How to Make Money With Your Blog

How to Make Money With Your Blog
  • Opening Intro -

    Blogging has matured and changed, with more businesses getting into the mix over the past several years.

    WordPress is a common platform for blogging, offering an excellent and easy to use comment management system that is robust, attractive and free.


Like many bloggers, you may be looking for ways to monetize your site. We’ll take a look at some examples and explain the advantages and disadvantages of each choice.

Sell Links — There was a time when you could sell links, embed these on your website and make good money. That all ended about five years ago when Google began to penalize websites that transacted links. By selling links, you passed on PageRank, effectively diluting this important page rating system. You can still sell links, but you must include the “no follow” attribute with each link or risk being penalized by Google. Better to ignore this once popular linking strategy completely to stay within the good graces of Google.

Sponsored Articles — Another popular way to raise money has also raised eyebrows in recent years. That practice was to write a review or a story and link back to another site. Linking out is, of course, permitted and very valuable. However, receiving cash for this practice has put many a blogger within the crosshairs of the Federal Trade Commission. You see, if you receive compensation for an article, you must disclose this information or risk being fined by the FTC for failing to share that information with your readers. The FTC’s final guides were publishing in Oct. 2009 — familiarize yourself with the rules and avoid the big fines that can destroy your business.

Targeted Advertisements — Google is definitely in the ad business and has the largest ad network on the Internet. If you join this network, AdSense, you stand to make money each time your visitors click on an ad. You aren’t allowed to tell people to click your ads, but you can place these ads where your readers can easily find them and click on them. AdSense is one of many ad platforms you can use. Others to consider include BuySellAds, Chitika, AdBrite, Kontera, ContextWeb and Bidvertiser, to name a few.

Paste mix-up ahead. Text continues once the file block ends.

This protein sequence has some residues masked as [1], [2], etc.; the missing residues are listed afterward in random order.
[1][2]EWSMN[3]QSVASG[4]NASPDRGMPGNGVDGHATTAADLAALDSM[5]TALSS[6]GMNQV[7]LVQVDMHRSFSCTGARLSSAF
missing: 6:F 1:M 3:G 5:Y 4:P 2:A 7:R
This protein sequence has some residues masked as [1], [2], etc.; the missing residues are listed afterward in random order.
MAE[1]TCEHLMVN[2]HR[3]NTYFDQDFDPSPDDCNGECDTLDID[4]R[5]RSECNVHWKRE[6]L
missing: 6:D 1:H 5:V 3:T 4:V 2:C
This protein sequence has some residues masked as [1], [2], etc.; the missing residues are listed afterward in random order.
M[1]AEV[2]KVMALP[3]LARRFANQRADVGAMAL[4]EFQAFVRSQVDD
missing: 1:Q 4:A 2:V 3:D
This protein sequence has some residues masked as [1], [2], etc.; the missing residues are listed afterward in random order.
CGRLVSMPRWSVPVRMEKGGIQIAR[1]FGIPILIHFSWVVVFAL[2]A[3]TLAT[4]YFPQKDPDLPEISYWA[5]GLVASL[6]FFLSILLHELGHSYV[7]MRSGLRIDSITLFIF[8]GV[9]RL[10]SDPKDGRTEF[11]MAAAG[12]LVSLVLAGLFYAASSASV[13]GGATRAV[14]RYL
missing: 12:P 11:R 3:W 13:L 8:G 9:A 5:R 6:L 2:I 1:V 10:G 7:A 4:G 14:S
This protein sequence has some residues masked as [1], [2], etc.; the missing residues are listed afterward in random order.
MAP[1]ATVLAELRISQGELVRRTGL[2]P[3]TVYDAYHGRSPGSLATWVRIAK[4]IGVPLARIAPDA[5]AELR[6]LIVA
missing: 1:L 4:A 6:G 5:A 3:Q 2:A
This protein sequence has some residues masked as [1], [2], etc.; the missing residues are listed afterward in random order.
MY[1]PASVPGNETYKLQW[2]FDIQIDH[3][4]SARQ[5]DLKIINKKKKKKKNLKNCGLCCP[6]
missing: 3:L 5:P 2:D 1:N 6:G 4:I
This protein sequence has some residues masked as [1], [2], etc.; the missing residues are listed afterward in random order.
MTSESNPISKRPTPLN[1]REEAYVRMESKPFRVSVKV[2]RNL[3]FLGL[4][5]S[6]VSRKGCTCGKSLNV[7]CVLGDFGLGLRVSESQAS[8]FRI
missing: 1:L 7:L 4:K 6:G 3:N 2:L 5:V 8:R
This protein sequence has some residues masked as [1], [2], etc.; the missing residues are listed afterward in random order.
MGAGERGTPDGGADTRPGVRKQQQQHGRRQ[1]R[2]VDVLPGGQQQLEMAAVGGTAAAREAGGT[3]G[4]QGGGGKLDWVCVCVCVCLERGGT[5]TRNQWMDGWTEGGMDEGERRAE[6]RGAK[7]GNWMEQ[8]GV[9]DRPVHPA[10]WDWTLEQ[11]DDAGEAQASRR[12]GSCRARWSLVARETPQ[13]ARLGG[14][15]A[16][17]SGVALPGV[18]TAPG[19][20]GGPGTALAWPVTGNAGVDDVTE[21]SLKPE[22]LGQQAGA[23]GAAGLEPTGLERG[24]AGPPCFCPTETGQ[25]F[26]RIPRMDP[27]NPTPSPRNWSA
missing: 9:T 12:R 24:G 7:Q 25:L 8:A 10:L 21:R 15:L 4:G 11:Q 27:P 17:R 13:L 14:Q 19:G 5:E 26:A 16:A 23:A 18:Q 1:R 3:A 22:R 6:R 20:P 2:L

Promote Ad Blocks — Although link selling is out, you can still sell block or banner ads on your website and stay within Google’s guidelines. That empty 468×60 banner ad space at the top of your page is an ideal place to begin as are spaces in your sidebar or even at the bottom of the page. These ads should also have the “no follow” attribute, but your advertisers won’t care as they want to siphon some of your targeted customers to their own site.

Join an Affiliate Program — Perhaps serving up your own ads is too much of a hassle. Maybe you want to use a service that is different from the common pay per click schemes offered by Google, ContextWeb, AdBrite and the others. Another popular alternative is to accept affiliate advertising, those ads that match your site, but are handled by a third-party provider. These providers include Commission Junction, LinkShare and the Google Affiliate Network; you get paid whenever a visitor to your site clicks on an advertisement, goes over to the other site and makes a purchase.

Sell Your Blog — If you consistently blog, write excellent articles and attract a strong following, the value of your blog will increase accordingly. Putting a dollar figure on that amount is difficult to do, but if you make a consistent amount of money through advertising, then your blog may be worth a significant amount of money. Typically, if you were to sell your blog, buyers want to know how much income it has brought in. Come up with a monthly average, multiply it by 6 to 24, and your blog may be worth that much to a buyer. For example, if you make $400 per month, a buyer may pay $4,800 based on 12 months of income. You can sell your blog online by using sites such as Sedo or Flippa.

Your Day Job

Quitting your day job can certainly seem appealing once your blog takes off. Only do that if you are confident that your blog has room to grow and you have the time to devote making it an even better destination for your readers. Some bloggers do earn six-figure incomes, but those people are a rarity with most bloggers earning pin money or not much more.


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About Author

Matthew C. Keegan

Matt Keegan is a freelance writer and editor as well as publisher of "Matt's Musings", his personal blog. Matt covers campus, consumer, business and financial topics on various websites and blogs, and has been published in the "Houston Chronicle", "Sam's Club Magazine" and "Wisconsin Golfer".